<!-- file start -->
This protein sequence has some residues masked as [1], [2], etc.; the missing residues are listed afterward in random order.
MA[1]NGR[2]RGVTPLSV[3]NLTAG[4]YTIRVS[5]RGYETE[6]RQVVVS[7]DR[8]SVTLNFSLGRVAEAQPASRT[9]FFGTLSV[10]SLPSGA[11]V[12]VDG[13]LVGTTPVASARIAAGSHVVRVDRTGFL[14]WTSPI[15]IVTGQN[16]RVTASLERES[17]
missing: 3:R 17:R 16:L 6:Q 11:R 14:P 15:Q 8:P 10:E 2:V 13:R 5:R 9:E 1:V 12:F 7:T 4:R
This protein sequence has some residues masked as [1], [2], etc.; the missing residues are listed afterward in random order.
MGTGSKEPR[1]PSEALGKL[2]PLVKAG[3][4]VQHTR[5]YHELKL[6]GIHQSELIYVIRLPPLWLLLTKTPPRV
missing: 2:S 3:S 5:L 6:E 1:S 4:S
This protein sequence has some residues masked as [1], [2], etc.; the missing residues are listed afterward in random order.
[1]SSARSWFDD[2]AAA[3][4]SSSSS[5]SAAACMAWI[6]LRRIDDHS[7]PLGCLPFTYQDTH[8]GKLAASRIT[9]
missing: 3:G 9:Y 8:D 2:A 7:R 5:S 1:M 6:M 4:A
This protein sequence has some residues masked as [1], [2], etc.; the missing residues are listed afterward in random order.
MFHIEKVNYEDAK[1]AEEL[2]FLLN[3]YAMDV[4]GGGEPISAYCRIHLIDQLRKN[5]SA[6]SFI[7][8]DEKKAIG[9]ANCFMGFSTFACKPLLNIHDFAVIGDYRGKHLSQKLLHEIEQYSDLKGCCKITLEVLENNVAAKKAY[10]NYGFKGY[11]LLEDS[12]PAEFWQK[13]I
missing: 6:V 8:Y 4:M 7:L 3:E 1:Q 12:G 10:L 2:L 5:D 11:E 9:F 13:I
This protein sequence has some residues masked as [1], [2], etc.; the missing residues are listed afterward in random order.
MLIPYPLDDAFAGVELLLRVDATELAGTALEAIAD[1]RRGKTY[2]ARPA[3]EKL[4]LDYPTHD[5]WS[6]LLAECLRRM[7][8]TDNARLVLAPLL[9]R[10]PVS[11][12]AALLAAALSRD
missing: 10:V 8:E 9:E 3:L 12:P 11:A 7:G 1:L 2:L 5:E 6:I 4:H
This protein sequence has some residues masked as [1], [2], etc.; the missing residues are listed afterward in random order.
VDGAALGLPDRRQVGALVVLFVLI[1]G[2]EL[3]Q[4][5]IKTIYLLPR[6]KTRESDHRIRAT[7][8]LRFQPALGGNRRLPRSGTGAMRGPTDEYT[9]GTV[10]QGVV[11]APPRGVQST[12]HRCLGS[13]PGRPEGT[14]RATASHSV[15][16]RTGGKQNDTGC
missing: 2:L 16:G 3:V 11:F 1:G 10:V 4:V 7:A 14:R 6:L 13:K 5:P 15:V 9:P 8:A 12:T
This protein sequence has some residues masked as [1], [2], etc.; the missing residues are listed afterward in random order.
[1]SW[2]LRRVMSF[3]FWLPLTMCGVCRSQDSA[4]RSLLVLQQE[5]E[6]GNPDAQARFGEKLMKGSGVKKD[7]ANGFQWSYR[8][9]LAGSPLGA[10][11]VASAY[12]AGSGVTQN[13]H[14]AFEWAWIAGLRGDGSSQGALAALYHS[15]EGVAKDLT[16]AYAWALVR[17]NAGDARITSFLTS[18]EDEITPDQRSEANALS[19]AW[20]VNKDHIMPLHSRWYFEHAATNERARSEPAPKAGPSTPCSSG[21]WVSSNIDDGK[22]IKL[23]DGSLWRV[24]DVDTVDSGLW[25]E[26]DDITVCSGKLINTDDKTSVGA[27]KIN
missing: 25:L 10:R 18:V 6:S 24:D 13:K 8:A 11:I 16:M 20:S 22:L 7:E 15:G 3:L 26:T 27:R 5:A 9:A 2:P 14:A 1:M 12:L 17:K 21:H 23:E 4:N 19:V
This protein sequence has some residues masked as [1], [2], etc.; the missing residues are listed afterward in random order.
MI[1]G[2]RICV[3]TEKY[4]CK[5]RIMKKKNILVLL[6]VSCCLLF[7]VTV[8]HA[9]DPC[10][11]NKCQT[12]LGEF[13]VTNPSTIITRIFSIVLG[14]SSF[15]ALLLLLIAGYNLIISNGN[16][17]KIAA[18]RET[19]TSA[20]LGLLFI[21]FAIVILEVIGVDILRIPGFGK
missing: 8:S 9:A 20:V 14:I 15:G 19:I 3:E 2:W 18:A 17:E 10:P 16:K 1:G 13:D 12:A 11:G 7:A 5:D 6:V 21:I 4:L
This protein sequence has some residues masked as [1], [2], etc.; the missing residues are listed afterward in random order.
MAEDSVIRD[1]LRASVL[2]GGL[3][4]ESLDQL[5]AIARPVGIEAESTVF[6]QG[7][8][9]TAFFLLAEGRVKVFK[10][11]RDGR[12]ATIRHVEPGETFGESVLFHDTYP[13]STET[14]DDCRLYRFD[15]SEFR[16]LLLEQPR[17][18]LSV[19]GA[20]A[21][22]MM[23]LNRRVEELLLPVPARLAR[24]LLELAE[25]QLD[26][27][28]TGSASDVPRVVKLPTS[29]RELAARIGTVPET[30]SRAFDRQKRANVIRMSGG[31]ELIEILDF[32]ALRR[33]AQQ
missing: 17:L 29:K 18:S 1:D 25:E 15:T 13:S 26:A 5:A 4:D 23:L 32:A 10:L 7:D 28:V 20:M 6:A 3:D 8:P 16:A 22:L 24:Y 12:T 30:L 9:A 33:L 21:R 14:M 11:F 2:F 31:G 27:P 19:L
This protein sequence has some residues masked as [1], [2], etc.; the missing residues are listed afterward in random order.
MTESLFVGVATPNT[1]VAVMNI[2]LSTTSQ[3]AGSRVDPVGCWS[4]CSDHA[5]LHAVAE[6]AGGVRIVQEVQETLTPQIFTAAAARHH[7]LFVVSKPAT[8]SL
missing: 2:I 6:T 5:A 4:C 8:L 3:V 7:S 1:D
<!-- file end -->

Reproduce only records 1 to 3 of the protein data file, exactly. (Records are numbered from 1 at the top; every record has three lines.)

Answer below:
This protein sequence has some residues masked as [1], [2], etc.; the missing residues are listed afterward in random order.
MA[1]NGR[2]RGVTPLSV[3]NLTAG[4]YTIRVS[5]RGYETE[6]RQVVVS[7]DR[8]SVTLNFSLGRVAEAQPASRT[9]FFGTLSV[10]SLPSGA[11]V[12]VDG[13]LVGTTPVASARIAAGSHVVRVDRTGFL[14]WTSPI[15]IVTGQN[16]RVTASLERES[17]
missing: 3:R 17:R 16:L 6:Q 11:R 14:P 15:Q 8:P 10:E 2:V 13:R 5:R 9:E 1:V 12:F 7:T 4:R
This protein sequence has some residues masked as [1], [2], etc.; the missing residues are listed afterward in random order.
MGTGSKEPR[1]PSEALGKL[2]PLVKAG[3][4]VQHTR[5]YHELKL[6]GIHQSELIYVIRLPPLWLLLTKTPPRV
missing: 2:S 3:S 5:L 6:E 1:S 4:S
This protein sequence has some residues masked as [1], [2], etc.; the missing residues are listed afterward in random order.
[1]SSARSWFDD[2]AAA[3][4]SSSSS[5]SAAACMAWI[6]LRRIDDHS[7]PLGCLPFTYQDTH[8]GKLAASRIT[9]
missing: 3:G 9:Y 8:D 2:A 7:R 5:S 1:M 6:M 4:A